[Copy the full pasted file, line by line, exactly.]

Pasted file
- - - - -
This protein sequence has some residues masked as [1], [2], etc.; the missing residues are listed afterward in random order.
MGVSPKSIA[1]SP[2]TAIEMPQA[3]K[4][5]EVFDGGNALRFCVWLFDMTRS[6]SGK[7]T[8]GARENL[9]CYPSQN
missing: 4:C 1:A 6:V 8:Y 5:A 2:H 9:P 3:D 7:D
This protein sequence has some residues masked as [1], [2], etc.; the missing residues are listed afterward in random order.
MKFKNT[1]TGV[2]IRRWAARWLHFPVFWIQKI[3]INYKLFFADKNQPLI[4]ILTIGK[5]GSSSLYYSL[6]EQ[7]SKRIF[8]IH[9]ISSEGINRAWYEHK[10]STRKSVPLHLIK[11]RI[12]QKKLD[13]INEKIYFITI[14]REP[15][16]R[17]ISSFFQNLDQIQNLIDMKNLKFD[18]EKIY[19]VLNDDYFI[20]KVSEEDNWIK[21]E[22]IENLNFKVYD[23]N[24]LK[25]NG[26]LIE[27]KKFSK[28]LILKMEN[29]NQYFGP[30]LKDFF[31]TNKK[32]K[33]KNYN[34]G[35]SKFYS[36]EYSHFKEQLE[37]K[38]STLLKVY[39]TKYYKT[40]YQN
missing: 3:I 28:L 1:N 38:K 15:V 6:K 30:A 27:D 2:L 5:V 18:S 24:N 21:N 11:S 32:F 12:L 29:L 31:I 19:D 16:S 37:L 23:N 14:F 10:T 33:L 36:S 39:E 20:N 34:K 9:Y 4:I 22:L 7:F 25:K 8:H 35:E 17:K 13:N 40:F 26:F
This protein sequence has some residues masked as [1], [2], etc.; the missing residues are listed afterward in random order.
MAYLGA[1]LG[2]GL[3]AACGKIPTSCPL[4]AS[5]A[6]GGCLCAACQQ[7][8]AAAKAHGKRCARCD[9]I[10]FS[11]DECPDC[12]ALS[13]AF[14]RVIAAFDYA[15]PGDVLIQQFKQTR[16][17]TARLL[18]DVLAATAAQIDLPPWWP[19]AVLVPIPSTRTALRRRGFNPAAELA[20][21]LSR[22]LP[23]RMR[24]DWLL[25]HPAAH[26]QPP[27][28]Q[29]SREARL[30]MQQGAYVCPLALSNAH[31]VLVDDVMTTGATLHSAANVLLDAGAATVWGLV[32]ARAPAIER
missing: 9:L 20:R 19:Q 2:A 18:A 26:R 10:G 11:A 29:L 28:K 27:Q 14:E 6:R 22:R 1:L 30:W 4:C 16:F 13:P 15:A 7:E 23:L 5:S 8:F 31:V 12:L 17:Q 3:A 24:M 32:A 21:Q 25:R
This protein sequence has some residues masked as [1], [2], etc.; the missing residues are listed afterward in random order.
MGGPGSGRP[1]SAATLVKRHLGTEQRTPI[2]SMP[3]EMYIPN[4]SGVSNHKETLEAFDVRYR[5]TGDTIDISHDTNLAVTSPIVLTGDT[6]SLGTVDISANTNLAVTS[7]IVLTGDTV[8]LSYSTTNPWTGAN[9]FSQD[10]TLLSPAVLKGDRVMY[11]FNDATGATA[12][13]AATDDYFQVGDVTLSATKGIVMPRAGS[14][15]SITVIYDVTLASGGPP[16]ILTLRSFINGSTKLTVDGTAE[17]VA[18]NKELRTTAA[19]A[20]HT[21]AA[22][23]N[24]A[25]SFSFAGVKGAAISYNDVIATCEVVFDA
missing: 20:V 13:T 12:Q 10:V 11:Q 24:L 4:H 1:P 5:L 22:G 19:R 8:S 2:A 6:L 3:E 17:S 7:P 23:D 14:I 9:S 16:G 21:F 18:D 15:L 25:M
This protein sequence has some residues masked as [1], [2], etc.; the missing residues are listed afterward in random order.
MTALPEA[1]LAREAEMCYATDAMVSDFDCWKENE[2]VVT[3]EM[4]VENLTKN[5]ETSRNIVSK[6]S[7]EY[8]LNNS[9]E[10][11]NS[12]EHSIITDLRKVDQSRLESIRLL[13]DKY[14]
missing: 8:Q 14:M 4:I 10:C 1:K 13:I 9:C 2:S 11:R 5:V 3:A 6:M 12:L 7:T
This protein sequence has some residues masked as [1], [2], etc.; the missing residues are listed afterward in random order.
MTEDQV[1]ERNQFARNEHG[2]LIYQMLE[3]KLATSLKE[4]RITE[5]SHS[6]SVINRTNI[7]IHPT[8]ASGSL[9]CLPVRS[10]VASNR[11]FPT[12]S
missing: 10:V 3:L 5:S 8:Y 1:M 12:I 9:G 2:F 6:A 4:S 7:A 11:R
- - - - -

This protein sequence has some residues masked as [1], [2], etc.; the missing residues are listed afterward in random order.
MGVSPKSIA[1]SP[2]TAIEMPQA[3]K[4][5]EVFDGGNALRFCVWLFDMTRS[6]SGK[7]T[8]GARENL[9]CYPSQN
missing: 4:C 1:A 6:V 8:Y 5:A 2:H 9:P 3:D 7:D
This protein sequence has some residues masked as [1], [2], etc.; the missing residues are listed afterward in random order.
MKFKNT[1]TGV[2]IRRWAARWLHFPVFWIQKI[3]INYKLFFADKNQPLI[4]ILTIGK[5]GSSSLYYSL[6]EQ[7]SKRIF[8]IH[9]ISSEGINRAWYEHK[10]STRKSVPLHLIK[11]RI[12]QKKLD[13]INEKIYFITI[14]REP[15][16]R[17]ISSFFQNLDQIQNLIDMKNLKFD[18]EKIY[19]VLNDDYFI[20]KVSEEDNWIK[21]E[22]IENLNFKVYD[23]N[24]LK[25]NG[26]LIE[27]KKFSK[28]LILKMEN[29]NQYFGP[30]LKDFF[31]TNKK[32]K[33]KNYN[34]G[35]SKFYS[36]EYSHFKEQLE[37]K[38]STLLKVY[39]TKYYKT[40]YQN
missing: 3:I 28:L 1:N 38:K 15:V 6:K 30:A 27:D 2:L 5:V 18:S 24:N 21:N 11:S 32:F 12:L 29:L 31:I 19:D 16:S 37:L 23:N 14:F 10:T 33:L 36:S 39:E 20:N 34:K 9:Y 4:I 22:L 7:F 25:K 8:H 35:E 17:K 13:N 40:F 26:F
This protein sequence has some residues masked as [1], [2], etc.; the missing residues are listed afterward in random order.
MAYLGA[1]LG[2]GL[3]AACGKIPTSCPL[4]AS[5]A[6]GGCLCAACQQ[7][8]AAAKAHGKRCARCD[9]I[10]FS[11]DECPDC[12]ALS[13]AF[14]RVIAAFDYA[15]PGDVLIQQFKQTR[16][17]TARLL[18]DVLAATAAQIDLPPWWP[19]AVLVPIPSTRTALRRRGFNPAAELA[20][21]LSR[22]LP[23]RMR[24]DWLL[25]HPAAH[26]QPP[27][28]Q[29]SREARL[30]MQQGAYVCPLALSNAH[31]VLVDDVMTTGATLHSAANVLLDAGAATVWGLV[32]ARAPAIER
missing: 9:L 20:R 19:Q 2:A 18:A 26:R 10:G 11:A 29:L 28:K 27:Q 14:E 6:R 22:R 1:L 30:W 4:C 16:F 13:P 15:A 7:E 23:L 5:S 8:F 31:V 12:L 17:Q 3:A 24:M 32:A 21:Q 25:R
This protein sequence has some residues masked as [1], [2], etc.; the missing residues are listed afterward in random order.
MGGPGSGRP[1]SAATLVKRHLGTEQRTPI[2]SMP[3]EMYIPN[4]SGVSNHKETLEAFDVRYR[5]TGDTIDISHDTNLAVTSPIVLTGDT[6]SLGTVDISANTNLAVTS[7]IVLTGDTV[8]LSYSTTNPWTGAN[9]FSQD[10]TLLSPAVLKGDRVMY[11]FNDATGATA[12][13]AATDDYFQVGDVTLSATKGIVMPRAGS[14][15]SITVIYDVTLASGGPP[16]ILTLRSFINGSTKLTVDGTAE[17]VA[18]NKELRTTAA[19]A[20]HT[21]AA[22][23]N[24]A[25]SFSFAGVKGAAISYNDVIATCEVVFDA
missing: 20:V 13:T 12:Q 10:V 11:Q 24:L 4:H 1:P 5:L 22:G 19:R 8:S 2:A 6:L 3:E 17:S 7:P 23:D 14:I 9:S 16:G 21:F 18:D 15:L 25:M
This protein sequence has some residues masked as [1], [2], etc.; the missing residues are listed afterward in random order.
MTALPEA[1]LAREAEMCYATDAMVSDFDCWKENE[2]VVT[3]EM[4]VENLTKN[5]ETSRNIVSK[6]S[7]EY[8]LNNS[9]E[10][11]NS[12]EHSIITDLRKVDQSRLESIRLL[13]DKY[14]
missing: 8:Q 14:M 4:I 10:C 1:K 13:I 9:C 2:S 11:R 5:V 3:A 6:M 12:L 7:T
This protein sequence has some residues masked as [1], [2], etc.; the missing residues are listed afterward in random order.
MTEDQV[1]ERNQFARNEHG[2]LIYQMLE[3]KLATSLKE[4]RITE[5]SHS[6]SVINRTNI[7]IHPT[8]ASGSL[9]CLPVRS[10]VASNR[11]FPT[12]S
missing: 10:V 3:L 5:S 8:Y 1:M 12:I 9:G 2:F 6:A 4:S 7:A 11:R